4. I’ve been boiling my water to remove chlorine and then immediately adding to my sauerkraut, kimchi or chili pepper mash. Nothing spoiled, but no outstanding flavors and few visible signs of macro fermentation like bubbling.

    • Hey John,

      adding hot water immediately to your veggies will kill off all the good yeasts and bacterias that your want to start working to ferment your veggies. Best to allow the water to cool to at least 35°C or less and then add it to your veggies with salt. try that and let us know!

  5. I made a ginger bug that is working great. But when I added room temp ginger tea and 100% cranberry juice, the ferment died. I’ve fed it both raw honey, sugar, and additional ginger bug but still nothing is happening. Tastes great but isn’t fermenting. Ideas on why?

    • hmmm – was the tea hot? as soon as things get hot, bacteria and yeasts arnt happy to live there. maybe the cranberry juice didnt have enough sugar? or perhaps the raw honey had many antimicrobials which fought the ones you were working with. as always, with wild ferments, they are highly unpredictable and are a product of our environments. trial and error. try, try, try again! 🙂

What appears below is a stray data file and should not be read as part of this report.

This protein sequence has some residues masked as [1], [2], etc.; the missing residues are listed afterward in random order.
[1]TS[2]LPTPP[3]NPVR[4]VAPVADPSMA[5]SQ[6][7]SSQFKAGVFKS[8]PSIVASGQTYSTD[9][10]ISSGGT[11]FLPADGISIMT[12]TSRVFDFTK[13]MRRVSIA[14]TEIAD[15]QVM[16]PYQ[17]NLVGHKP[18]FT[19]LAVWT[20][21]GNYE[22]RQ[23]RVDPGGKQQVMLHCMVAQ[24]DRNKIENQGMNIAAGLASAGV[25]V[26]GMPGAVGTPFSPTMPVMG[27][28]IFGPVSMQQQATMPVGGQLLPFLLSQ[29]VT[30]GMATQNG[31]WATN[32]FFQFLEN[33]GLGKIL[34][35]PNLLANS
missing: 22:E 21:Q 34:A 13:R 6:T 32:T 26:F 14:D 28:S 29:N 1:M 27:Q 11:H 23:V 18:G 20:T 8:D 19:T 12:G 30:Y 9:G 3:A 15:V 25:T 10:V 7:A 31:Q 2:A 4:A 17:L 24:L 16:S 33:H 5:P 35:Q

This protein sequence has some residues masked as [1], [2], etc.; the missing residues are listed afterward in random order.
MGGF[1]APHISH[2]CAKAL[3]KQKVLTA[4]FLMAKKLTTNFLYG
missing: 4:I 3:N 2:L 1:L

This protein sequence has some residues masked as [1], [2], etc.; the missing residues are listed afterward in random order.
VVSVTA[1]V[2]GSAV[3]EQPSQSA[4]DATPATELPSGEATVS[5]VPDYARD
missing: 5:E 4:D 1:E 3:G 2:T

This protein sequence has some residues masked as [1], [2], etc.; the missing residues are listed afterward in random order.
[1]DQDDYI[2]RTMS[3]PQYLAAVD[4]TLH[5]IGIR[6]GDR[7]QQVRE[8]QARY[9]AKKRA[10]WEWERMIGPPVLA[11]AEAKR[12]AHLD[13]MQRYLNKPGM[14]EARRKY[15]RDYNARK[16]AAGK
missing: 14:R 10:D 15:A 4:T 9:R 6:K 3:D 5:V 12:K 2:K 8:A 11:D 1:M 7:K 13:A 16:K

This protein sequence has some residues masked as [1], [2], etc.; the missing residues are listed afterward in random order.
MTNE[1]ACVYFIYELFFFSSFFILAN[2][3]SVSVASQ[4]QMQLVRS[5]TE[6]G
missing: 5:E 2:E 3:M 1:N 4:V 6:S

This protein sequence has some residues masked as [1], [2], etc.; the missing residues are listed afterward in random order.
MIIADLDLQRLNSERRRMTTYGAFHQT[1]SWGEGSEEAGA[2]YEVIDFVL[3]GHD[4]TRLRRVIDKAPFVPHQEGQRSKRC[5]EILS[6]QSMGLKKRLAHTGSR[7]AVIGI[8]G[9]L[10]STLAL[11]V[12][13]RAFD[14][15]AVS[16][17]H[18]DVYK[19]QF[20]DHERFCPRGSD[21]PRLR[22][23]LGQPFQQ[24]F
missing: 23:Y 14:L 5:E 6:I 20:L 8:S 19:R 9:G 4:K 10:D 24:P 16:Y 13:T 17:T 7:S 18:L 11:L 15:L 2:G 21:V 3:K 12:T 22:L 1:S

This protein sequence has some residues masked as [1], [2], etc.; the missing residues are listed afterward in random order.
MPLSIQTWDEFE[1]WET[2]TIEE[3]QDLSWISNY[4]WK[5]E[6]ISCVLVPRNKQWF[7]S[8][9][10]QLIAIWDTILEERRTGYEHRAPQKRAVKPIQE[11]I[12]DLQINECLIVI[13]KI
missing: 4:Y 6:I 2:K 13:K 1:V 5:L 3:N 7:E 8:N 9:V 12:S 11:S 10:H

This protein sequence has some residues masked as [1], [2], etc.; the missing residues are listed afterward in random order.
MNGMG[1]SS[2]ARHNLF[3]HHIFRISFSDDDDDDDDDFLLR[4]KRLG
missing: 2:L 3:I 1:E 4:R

6. Hello, this is my third attempt to do a ginger bug in order to do ginger beer, but somehow something is happening and I don’t know what. The first couple of days I see the bubbles on the ginger bug, but from the third or fourth day they disappeared. First, I thought that it was because some room temperatures changing but now that I have that under control is happening again. I read somewhere that maybe I’m not using enough water and that might be the reason. I started with 500 ml of water, two table spoons of sugar (brown sugar) and two table spoons of ginger (not organic), every single day I feed it with one table spoon of each (sugar and grinded ginger). Can someone help me please?
    Last question do I have to mix the ingredients when feeding or just put it in the water?
    Thank you!

    • hey there nicolas -a could things here. first, its so important to stir the ginger bug everyday and multiple times of the day. without movement the sugars cannot reach the yeasts. i put my ginger bug in a place where i see it at eye level when i walk into the room so i know i should stir it. second, try organic ginger. often ginger is irradiated when it comes through boarders and kills all the yeast we are wanting to make the bubbling happen! try that 🙂

  7. I made a ginger bug myself and it looked good, so I made ginger beer with it. But now both the beer and the bug smell awfull. I tried the beer and it tastet so bad. Now I don’t know, if I made something wrong or if I just don’t like the taste!?